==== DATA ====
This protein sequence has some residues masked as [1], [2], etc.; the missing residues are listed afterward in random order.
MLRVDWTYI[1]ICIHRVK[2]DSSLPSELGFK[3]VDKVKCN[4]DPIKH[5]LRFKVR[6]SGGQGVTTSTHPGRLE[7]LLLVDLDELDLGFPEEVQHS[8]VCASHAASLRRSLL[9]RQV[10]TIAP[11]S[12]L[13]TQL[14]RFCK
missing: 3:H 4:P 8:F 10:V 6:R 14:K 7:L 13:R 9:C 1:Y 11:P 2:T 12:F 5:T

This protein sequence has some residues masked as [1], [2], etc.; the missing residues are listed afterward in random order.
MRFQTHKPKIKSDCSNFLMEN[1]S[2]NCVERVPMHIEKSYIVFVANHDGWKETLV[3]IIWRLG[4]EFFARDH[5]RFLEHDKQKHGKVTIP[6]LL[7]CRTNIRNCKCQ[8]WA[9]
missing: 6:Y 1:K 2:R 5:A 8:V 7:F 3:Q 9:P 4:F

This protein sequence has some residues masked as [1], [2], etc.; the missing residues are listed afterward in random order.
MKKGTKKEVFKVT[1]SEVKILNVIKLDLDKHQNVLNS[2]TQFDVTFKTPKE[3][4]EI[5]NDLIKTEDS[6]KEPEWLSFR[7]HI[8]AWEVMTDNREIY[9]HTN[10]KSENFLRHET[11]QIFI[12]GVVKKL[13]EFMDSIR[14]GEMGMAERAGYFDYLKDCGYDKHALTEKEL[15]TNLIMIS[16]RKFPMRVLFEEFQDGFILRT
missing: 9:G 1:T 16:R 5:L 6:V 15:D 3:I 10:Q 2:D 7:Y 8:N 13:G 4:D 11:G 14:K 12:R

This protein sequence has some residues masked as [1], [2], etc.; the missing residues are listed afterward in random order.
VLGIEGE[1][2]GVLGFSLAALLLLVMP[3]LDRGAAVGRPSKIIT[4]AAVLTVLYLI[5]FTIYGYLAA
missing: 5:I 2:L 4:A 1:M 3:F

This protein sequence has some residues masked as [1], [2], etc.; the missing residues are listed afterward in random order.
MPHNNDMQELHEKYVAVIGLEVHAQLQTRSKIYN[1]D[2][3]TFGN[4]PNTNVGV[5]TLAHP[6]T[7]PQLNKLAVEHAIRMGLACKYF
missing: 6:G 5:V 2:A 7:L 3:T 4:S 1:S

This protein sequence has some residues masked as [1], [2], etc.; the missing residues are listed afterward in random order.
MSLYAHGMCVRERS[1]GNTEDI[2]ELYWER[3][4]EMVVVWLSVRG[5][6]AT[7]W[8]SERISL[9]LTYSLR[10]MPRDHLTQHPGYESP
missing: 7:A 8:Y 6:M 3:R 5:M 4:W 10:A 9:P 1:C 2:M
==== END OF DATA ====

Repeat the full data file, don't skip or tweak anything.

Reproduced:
This protein sequence has some residues masked as [1], [2], etc.; the missing residues are listed afterward in random order.
MLRVDWTYI[1]ICIHRVK[2]DSSLPSELGFK[3]VDKVKCN[4]DPIKH[5]LRFKVR[6]SGGQGVTTSTHPGRLE[7]LLLVDLDELDLGFPEEVQHS[8]VCASHAASLRRSLL[9]RQV[10]TIAP[11]S[12]L[13]TQL[14]RFCK
missing: 3:H 4:P 8:F 10:V 6:R 14:K 7:L 13:R 9:C 1:Y 11:P 2:T 12:F 5:T

This protein sequence has some residues masked as [1], [2], etc.; the missing residues are listed afterward in random order.
MRFQTHKPKIKSDCSNFLMEN[1]S[2]NCVERVPMHIEKSYIVFVANHDGWKETLV[3]IIWRLG[4]EFFARDH[5]RFLEHDKQKHGKVTIP[6]LL[7]CRTNIRNCKCQ[8]WA[9]
missing: 6:Y 1:K 2:R 5:A 8:V 7:F 3:Q 9:P 4:F

This protein sequence has some residues masked as [1], [2], etc.; the missing residues are listed afterward in random order.
MKKGTKKEVFKVT[1]SEVKILNVIKLDLDKHQNVLNS[2]TQFDVTFKTPKE[3][4]EI[5]NDLIKTEDS[6]KEPEWLSFR[7]HI[8]AWEVMTDNREIY[9]HTN[10]KSENFLRHET[11]QIFI[12]GVVKKL[13]EFMDSIR[14]GEMGMAERAGYFDYLKDCGYDKHALTEKEL[15]TNLIMIS[16]RKFPMRVLFEEFQDGFILRT
missing: 9:G 1:T 16:R 5:L 6:V 15:D 3:I 10:Q 2:D 7:Y 8:N 13:G 4:D 11:G 14:K 12:R

This protein sequence has some residues masked as [1], [2], etc.; the missing residues are listed afterward in random order.
VLGIEGE[1][2]GVLGFSLAALLLLVMP[3]LDRGAAVGRPSKIIT[4]AAVLTVLYLI[5]FTIYGYLAA
missing: 5:I 2:L 4:A 1:M 3:F

This protein sequence has some residues masked as [1], [2], etc.; the missing residues are listed afterward in random order.
MPHNNDMQELHEKYVAVIGLEVHAQLQTRSKIYN[1]D[2][3]TFGN[4]PNTNVGV[5]TLAHP[6]T[7]PQLNKLAVEHAIRMGLACKYF
missing: 6:G 5:V 2:A 7:L 3:T 4:S 1:S

This protein sequence has some residues masked as [1], [2], etc.; the missing residues are listed afterward in random order.
MSLYAHGMCVRERS[1]GNTEDI[2]ELYWER[3][4]EMVVVWLSVRG[5][6]AT[7]W[8]SERISL[9]LTYSLR[10]MPRDHLTQHPGYESP
missing: 7:A 8:Y 6:M 3:R 5:M 4:W 10:A 9:P 1:C 2:M